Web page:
Quick hit: the problem with New York City’s new mandated sex ed programs

Earlier this week, we wrote about the announcement of a mandatory sex ed program in New York City public schools. Mayor Bloomberg’s new law require that comprehensive (which is to say, not abstinence-only), and will be taught in all NYC public high schools and middle schools. This is great news!

However, Anna Lekas Miller at The Nation sees a problem, and it’s one of enforcement and accountability. Namely, there’s no way to check if schools are actually teaching the new sex ed program and, given the current rash of budget cuts in public schools, sex ed will probably be one of the first things to get cut. Lekas Miller writes:

On the surface, Bloomberg’s sex education mandate seems to have it all —teacher training, age-appropriate advice on decision-making and sexual health, as well as essential information on accessing and using contraceptives. However, there is one essential element missing: a program monitoring system, i.e accountability.

In 1982, New Jersey became one of the first states to adopt a statewide mandate for comprehensive sexuality and HIV education. Every public high school is required to provide unbiased information on sexual health and disease prevention, making New Jersey a model for progressive sexuality education. However, in 2005, Dr. Elizabeth Schroeder, now the executive director of the Rutgers University-based organization Answer, did an independent research project examining how high schools in New Jersey were teaching sexuality education, given the mandate. She was stunned at the number of schools that claimed not to teach sex ed —the mandate notwithstanding. Some schools lacked the funding to teach and promote “extraneous” sexuality education programs. Other programs were eliminated due to a vocal parent or school board member who complained until the program was shutdown.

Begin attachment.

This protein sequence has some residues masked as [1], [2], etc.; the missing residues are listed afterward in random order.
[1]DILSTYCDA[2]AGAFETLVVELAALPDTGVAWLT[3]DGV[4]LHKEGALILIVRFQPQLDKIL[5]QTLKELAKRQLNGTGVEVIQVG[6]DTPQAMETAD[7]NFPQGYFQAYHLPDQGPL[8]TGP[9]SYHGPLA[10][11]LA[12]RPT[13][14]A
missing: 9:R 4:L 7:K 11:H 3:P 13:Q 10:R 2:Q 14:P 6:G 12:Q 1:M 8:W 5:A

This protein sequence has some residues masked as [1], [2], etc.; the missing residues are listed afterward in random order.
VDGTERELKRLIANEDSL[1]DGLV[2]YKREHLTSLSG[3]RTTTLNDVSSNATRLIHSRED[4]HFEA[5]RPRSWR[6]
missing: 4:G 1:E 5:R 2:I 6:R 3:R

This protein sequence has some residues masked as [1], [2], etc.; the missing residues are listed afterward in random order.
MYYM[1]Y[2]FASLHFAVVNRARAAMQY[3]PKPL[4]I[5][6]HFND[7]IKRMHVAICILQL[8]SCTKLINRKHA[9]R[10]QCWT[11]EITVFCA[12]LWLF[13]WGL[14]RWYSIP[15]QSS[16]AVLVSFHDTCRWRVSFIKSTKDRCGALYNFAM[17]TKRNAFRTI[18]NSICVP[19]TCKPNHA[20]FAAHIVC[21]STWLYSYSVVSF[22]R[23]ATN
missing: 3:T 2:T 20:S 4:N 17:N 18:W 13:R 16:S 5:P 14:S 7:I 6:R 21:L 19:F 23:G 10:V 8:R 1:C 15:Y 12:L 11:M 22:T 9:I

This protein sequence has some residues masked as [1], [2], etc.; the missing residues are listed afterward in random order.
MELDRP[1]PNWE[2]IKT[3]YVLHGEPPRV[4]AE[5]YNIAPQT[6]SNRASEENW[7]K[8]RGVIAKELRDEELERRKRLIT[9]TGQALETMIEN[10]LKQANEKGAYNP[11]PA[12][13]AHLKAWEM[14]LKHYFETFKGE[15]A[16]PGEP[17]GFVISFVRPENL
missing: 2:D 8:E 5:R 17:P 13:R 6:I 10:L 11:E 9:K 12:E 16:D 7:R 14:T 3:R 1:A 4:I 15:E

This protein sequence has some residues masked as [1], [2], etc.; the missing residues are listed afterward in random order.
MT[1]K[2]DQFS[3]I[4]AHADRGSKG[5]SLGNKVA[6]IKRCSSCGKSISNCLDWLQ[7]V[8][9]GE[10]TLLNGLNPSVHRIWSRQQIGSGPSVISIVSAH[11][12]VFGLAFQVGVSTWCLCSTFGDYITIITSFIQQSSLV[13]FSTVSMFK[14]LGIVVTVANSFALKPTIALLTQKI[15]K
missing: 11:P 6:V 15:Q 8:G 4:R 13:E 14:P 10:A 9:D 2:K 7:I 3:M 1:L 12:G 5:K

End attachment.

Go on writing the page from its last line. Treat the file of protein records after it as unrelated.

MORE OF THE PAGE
Regardless of how the classes were evaded, New Jersey’s experience shows that a “mandate” is largely meaningless for enforcing sex education in the classroom in the absence of any additional accountability.

Lekas Miller hopes that New York can do better than New Jersey did in adhering to the mandated comprehensive sex ed programs (incidentally, the story that Lori told in her post earlier this week, about a sex ed class in which a post-sexual intercourse body was compared to a glass full of backwashed water, took place in New Jersey, well after that state’s public schools had a mandate to teach comprehensive sex ed! So, yeah, I’m hoping that New York can do better than New Jersey did, too).

Go read the whole thing here.

New York, NY

Chloe Angyal is a journalist and scholar of popular culture from Sydney, Australia. She joined the Feministing team in 2009. Her writing about politics and popular culture has been published in The Atlantic, The Guardian, New York magazine, Reuters, The LA Times and many other outlets in the US, Australia, UK, and France. She makes regular appearances on radio and television in the US and Australia. She has an AB in Sociology from Princeton University and a PhD in Arts and Media from the University of New South Wales. Her academic work focuses on Hollywood romantic comedies; her doctoral thesis was about how the genre depicts gender, sex, and power, and grew out of a series she wrote for Feministing, the Feministing Rom Com Review. Chloe is a Senior Facilitator at The OpEd Project and a Senior Advisor to The Harry Potter Alliance. You can read more of her writing at chloesangyal.com

Chloe Angyal is a journalist and scholar of popular culture from Sydney, Australia.

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